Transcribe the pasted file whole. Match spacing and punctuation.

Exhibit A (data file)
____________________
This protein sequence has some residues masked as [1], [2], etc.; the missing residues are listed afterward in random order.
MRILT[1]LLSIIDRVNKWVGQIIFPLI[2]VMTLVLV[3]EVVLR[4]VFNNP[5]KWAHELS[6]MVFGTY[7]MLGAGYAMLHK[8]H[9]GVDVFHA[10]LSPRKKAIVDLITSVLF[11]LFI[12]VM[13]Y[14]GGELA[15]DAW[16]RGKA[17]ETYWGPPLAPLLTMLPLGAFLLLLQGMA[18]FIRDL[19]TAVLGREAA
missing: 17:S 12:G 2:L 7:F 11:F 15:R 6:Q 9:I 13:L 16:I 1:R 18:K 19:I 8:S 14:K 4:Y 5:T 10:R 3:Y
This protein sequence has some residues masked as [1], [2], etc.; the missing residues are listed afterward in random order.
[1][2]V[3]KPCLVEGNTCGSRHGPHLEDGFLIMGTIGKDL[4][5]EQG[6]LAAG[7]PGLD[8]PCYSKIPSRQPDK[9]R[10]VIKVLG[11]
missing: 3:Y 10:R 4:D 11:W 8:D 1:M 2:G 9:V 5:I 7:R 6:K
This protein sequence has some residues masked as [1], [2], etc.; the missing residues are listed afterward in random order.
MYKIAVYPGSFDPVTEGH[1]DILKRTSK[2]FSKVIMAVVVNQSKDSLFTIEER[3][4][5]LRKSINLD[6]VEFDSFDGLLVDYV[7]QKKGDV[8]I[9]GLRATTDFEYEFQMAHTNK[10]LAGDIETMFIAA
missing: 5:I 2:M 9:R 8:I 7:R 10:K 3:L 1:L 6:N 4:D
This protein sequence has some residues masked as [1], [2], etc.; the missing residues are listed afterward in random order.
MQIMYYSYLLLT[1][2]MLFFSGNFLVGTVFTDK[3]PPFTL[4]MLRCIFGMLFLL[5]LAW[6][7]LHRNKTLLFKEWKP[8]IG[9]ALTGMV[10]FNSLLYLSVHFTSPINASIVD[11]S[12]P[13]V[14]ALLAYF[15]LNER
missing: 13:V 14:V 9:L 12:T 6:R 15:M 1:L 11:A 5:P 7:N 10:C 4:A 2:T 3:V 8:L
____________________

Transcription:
This protein sequence has some residues masked as [1], [2], etc.; the missing residues are listed afterward in random order.
MRILT[1]LLSIIDRVNKWVGQIIFPLI[2]VMTLVLV[3]EVVLR[4]VFNNP[5]KWAHELS[6]MVFGTY[7]MLGAGYAMLHK[8]H[9]GVDVFHA[10]LSPRKKAIVDLITSVLF[11]LFI[12]VM[13]Y[14]GGELA[15]DAW[16]RGKA[17]ETYWGPPLAPLLTMLPLGAFLLLLQGMA[18]FIRDL[19]TAVLGREAA
missing: 17:S 12:G 2:L 7:F 11:F 15:R 6:Q 9:I 13:L 16:I 1:R 18:K 19:I 8:S 14:K 4:Y 5:T 10:R 3:Y
This protein sequence has some residues masked as [1], [2], etc.; the missing residues are listed afterward in random order.
[1][2]V[3]KPCLVEGNTCGSRHGPHLEDGFLIMGTIGKDL[4][5]EQG[6]LAAG[7]PGLD[8]PCYSKIPSRQPDK[9]R[10]VIKVLG[11]
missing: 3:Y 10:R 4:D 11:W 8:D 1:M 2:G 9:V 5:I 7:R 6:K
This protein sequence has some residues masked as [1], [2], etc.; the missing residues are listed afterward in random order.
MYKIAVYPGSFDPVTEGH[1]DILKRTSK[2]FSKVIMAVVVNQSKDSLFTIEER[3][4][5]LRKSINLD[6]VEFDSFDGLLVDYV[7]QKKGDV[8]I[9]GLRATTDFEYEFQMAHTNK[10]LAGDIETMFIAA
missing: 5:I 2:M 9:R 8:I 7:R 10:K 3:L 1:L 6:N 4:D
This protein sequence has some residues masked as [1], [2], etc.; the missing residues are listed afterward in random order.
MQIMYYSYLLLT[1][2]MLFFSGNFLVGTVFTDK[3]PPFTL[4]MLRCIFGMLFLL[5]LAW[6][7]LHRNKTLLFKEWKP[8]IG[9]ALTGMV[10]FNSLLYLSVHFTSPINASIVD[11]S[12]P[13]V[14]ALLAYF[15]LNER
missing: 13:V 14:V 9:L 12:T 6:R 15:M 1:L 11:A 5:P 7:N 10:C 4:A 2:T 3:V 8:L